Let's say I have a multivariate distribution $\mathbf{X} \sim \text{MVN}(\mathbf{\mu}, \mathbf{\Sigma})$ and a set of $K$ scalar functions of $\mathbf{X}$, $f_1(\mathbf{X}), \dots, f_K(\mathbf{X})$. Let's say we can make the additional assumption that $f_k$ is smooth and differentiable for all $k$. Is there a way to derive $P(f_1(\mathbf{X}) = \text{max}(f_1(\mathbf{X}), \dots, f_K(\mathbf{X}))$ analytically?

I know one solution would be to sample from $\mathbf{X}$ and in each sample realization $\tilde{\mathbf{X}}$ compute $f_1(\tilde{\mathbf{X}}), \dots, f_K(\tilde{\mathbf{X}})$ and then compute the proportion of samples in which$f_1(\tilde{\mathbf{X}})$ is the largest. I would prefer an analytic solution if possible, even an approximation, e.g., using the delta method, if such exists.

Ultimately the goal is to perform a type of model selection and averaging across parameteric models estimated jointly, where $\mathbf{X}$ is the vector of coefficients from all models (estimated jointly to get their joint distribution). $f_k(\mathbf{X})$ is a quantity computed on each model which is used to select the best model. Rather than choosing one single model as the best, I am interested in the probability that each model is best given the randomness in the data. These probabilities will be used in a type of model averaging.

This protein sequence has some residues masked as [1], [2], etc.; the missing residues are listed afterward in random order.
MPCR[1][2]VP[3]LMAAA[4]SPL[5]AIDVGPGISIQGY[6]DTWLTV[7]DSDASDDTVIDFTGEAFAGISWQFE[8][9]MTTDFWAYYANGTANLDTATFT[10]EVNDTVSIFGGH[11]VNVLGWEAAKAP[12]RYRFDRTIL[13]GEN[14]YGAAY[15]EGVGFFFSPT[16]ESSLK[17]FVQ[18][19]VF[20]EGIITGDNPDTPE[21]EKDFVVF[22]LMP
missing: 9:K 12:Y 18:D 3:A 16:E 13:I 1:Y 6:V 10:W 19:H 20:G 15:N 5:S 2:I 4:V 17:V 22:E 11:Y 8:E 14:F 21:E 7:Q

• 1
    $\begingroup$ In such generality the answer is obviously not, because you are asking for a solution for a family that includes, but is not limited to, absolutely continuous multivariate distributions with a Gaussian copula. If you could specify the $f_i$ within narrow limits there might be some hope of an analytical solution--but it would depend on the $f_i.$ $\endgroup$
    – whuber
    Commented Jul 10 at 17:59


Your Answer

By clicking “Post Your Answer”, you agree to our terms of service and acknowledge you have read our privacy policy.